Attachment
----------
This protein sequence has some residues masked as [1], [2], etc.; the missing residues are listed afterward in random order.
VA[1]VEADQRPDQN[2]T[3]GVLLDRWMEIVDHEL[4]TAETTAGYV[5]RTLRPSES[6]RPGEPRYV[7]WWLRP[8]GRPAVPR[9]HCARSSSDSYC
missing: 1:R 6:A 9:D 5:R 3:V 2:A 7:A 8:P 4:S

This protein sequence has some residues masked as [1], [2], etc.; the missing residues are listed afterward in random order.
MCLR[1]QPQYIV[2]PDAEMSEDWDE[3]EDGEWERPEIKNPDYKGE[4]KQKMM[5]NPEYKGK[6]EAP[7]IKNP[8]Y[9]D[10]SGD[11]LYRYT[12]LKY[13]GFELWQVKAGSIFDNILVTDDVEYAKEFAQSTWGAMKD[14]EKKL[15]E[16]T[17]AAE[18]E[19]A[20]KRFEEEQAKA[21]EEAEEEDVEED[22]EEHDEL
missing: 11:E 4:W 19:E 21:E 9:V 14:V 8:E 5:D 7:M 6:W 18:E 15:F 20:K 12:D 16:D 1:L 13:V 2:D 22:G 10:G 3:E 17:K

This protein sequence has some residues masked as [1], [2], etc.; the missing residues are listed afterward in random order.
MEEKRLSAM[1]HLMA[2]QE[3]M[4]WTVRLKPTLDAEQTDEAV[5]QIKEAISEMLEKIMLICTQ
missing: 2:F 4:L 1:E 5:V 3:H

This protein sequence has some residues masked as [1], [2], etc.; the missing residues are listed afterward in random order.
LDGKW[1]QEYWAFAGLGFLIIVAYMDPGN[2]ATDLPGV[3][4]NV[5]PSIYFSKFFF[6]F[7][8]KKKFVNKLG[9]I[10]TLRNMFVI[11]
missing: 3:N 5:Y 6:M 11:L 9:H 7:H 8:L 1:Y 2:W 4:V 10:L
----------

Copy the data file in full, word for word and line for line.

This protein sequence has some residues masked as [1], [2], etc.; the missing residues are listed afterward in random order.
VA[1]VEADQRPDQN[2]T[3]GVLLDRWMEIVDHEL[4]TAETTAGYV[5]RTLRPSES[6]RPGEPRYV[7]WWLRP[8]GRPAVPR[9]HCARSSSDSYC
missing: 1:R 6:A 9:D 5:R 3:V 2:A 7:A 8:P 4:S

This protein sequence has some residues masked as [1], [2], etc.; the missing residues are listed afterward in random order.
MCLR[1]QPQYIV[2]PDAEMSEDWDE[3]EDGEWERPEIKNPDYKGE[4]KQKMM[5]NPEYKGK[6]EAP[7]IKNP[8]Y[9]D[10]SGD[11]LYRYT[12]LKY[13]GFELWQVKAGSIFDNILVTDDVEYAKEFAQSTWGAMKD[14]EKKL[15]E[16]T[17]AAE[18]E[19]A[20]KRFEEEQAKA[21]EEAEEEDVEED[22]EEHDEL
missing: 11:E 4:W 19:E 21:E 9:V 14:V 8:E 5:D 7:M 6:W 18:E 15:F 20:K 12:D 16:D 1:L 13:V 2:D 22:G 10:G 3:E 17:K

This protein sequence has some residues masked as [1], [2], etc.; the missing residues are listed afterward in random order.
MEEKRLSAM[1]HLMA[2]QE[3]M[4]WTVRLKPTLDAEQTDEAV[5]QIKEAISEMLEKIMLICTQ
missing: 2:F 4:L 1:E 5:V 3:H

This protein sequence has some residues masked as [1], [2], etc.; the missing residues are listed afterward in random order.
LDGKW[1]QEYWAFAGLGFLIIVAYMDPGN[2]ATDLPGV[3][4]NV[5]PSIYFSKFFF[6]F[7][8]KKKFVNKLG[9]I[10]TLRNMFVI[11]
missing: 3:N 5:Y 6:M 11:L 9:H 7:H 8:L 1:Y 2:W 4:V 10:L